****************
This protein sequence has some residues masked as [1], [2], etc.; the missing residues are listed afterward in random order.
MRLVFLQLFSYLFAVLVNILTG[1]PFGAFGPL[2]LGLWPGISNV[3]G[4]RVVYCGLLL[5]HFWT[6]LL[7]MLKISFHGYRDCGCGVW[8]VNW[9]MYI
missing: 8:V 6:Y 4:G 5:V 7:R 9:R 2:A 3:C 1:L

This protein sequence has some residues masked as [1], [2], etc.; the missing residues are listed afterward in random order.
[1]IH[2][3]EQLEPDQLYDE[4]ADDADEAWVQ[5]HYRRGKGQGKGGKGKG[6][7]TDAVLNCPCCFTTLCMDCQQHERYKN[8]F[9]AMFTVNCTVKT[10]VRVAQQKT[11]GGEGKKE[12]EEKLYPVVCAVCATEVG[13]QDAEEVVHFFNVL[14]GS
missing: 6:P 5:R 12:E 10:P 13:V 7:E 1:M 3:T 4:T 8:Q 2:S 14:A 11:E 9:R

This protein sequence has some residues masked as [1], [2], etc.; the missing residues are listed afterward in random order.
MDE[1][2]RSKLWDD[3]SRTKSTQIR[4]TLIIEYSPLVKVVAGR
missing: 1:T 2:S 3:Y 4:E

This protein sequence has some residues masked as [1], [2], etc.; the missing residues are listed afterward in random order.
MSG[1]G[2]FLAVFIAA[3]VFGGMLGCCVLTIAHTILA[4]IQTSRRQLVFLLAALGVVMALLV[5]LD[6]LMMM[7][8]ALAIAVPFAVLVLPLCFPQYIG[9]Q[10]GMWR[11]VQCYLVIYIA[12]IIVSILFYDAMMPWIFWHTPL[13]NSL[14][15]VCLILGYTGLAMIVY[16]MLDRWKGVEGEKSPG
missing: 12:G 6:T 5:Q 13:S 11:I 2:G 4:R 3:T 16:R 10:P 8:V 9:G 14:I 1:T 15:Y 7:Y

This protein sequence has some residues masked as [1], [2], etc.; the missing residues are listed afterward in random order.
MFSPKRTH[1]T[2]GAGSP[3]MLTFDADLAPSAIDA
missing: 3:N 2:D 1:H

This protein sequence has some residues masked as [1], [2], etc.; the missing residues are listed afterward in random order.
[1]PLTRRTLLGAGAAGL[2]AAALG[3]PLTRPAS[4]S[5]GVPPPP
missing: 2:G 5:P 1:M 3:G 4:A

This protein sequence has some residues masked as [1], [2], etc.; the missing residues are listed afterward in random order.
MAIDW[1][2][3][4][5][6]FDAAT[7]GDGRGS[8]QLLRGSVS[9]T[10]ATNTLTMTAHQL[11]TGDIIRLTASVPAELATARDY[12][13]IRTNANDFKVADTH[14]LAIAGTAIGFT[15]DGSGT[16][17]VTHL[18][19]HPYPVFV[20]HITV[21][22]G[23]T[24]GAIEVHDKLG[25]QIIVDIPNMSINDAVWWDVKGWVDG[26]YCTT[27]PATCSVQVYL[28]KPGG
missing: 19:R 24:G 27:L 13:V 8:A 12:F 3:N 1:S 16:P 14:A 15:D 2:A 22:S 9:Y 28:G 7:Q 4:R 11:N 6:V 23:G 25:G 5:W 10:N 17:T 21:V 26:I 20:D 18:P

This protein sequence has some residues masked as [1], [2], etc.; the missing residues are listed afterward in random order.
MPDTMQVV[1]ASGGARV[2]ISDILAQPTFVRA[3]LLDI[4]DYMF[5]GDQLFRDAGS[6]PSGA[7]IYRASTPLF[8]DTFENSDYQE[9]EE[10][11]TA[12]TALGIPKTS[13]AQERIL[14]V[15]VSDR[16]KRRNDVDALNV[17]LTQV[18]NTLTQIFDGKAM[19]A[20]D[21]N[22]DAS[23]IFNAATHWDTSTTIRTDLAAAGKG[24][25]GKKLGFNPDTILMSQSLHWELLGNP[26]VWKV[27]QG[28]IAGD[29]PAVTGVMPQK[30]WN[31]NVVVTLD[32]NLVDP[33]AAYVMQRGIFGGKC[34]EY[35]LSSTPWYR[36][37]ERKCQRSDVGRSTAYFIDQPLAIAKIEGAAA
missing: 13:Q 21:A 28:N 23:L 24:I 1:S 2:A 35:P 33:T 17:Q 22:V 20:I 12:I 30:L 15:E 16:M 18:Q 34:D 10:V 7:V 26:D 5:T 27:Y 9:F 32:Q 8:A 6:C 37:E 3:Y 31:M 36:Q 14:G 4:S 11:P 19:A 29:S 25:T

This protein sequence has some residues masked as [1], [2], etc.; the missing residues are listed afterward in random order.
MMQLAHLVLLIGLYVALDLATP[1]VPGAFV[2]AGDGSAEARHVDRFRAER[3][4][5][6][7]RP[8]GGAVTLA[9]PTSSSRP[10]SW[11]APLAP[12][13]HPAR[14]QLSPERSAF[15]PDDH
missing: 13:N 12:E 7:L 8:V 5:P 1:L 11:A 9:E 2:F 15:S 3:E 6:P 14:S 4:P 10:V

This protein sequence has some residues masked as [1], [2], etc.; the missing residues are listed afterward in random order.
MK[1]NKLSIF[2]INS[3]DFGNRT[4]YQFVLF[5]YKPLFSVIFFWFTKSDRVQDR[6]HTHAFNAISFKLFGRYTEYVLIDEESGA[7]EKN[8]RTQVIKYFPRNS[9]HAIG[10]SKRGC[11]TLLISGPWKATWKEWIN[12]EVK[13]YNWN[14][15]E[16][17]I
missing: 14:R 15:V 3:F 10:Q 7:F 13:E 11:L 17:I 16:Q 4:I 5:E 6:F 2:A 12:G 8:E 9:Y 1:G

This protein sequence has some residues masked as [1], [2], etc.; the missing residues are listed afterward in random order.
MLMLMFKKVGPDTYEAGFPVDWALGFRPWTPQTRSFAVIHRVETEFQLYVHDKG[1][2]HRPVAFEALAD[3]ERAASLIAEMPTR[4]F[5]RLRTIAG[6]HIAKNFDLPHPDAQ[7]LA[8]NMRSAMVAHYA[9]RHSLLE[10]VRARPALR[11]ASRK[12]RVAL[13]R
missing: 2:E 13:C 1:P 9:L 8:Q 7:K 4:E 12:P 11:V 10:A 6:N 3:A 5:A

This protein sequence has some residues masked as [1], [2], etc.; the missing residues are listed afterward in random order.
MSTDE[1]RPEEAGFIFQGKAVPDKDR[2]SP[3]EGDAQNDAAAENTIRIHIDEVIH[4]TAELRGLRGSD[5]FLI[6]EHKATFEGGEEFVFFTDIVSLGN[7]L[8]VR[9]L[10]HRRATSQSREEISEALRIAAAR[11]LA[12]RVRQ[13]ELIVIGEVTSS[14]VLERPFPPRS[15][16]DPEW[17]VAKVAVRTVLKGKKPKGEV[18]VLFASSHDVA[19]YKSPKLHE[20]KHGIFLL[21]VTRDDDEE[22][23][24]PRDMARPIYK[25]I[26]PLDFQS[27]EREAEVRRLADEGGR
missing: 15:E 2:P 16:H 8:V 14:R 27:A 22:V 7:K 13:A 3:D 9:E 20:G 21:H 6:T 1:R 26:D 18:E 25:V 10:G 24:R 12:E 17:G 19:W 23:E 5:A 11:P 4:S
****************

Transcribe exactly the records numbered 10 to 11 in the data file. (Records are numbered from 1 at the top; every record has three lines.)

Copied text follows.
This protein sequence has some residues masked as [1], [2], etc.; the missing residues are listed afterward in random order.
MK[1]NKLSIF[2]INS[3]DFGNRT[4]YQFVLF[5]YKPLFSVIFFWFTKSDRVQDR[6]HTHAFNAISFKLFGRYTEYVLIDEESGA[7]EKN[8]RTQVIKYFPRNS[9]HAIG[10]SKRGC[11]TLLISGPWKATWKEWIN[12]EVK[13]YNWN[14][15]E[16][17]I
missing: 14:R 15:V 3:F 10:Q 7:F 13:E 11:L 17:I 16:Q 4:I 5:E 6:F 2:A 12:G 8:E 9:Y 1:G

This protein sequence has some residues masked as [1], [2], etc.; the missing residues are listed afterward in random order.
MLMLMFKKVGPDTYEAGFPVDWALGFRPWTPQTRSFAVIHRVETEFQLYVHDKG[1][2]HRPVAFEALAD[3]ERAASLIAEMPTR[4]F[5]RLRTIAG[6]HIAKNFDLPHPDAQ[7]LA[8]NMRSAMVAHYA[9]RHSLLE[10]VRARPALR[11]ASRK[12]RVAL[13]R
missing: 2:E 13:C 1:P 9:L 8:Q 7:K 4:E 12:P 11:V 10:A 6:N 3:A 5:A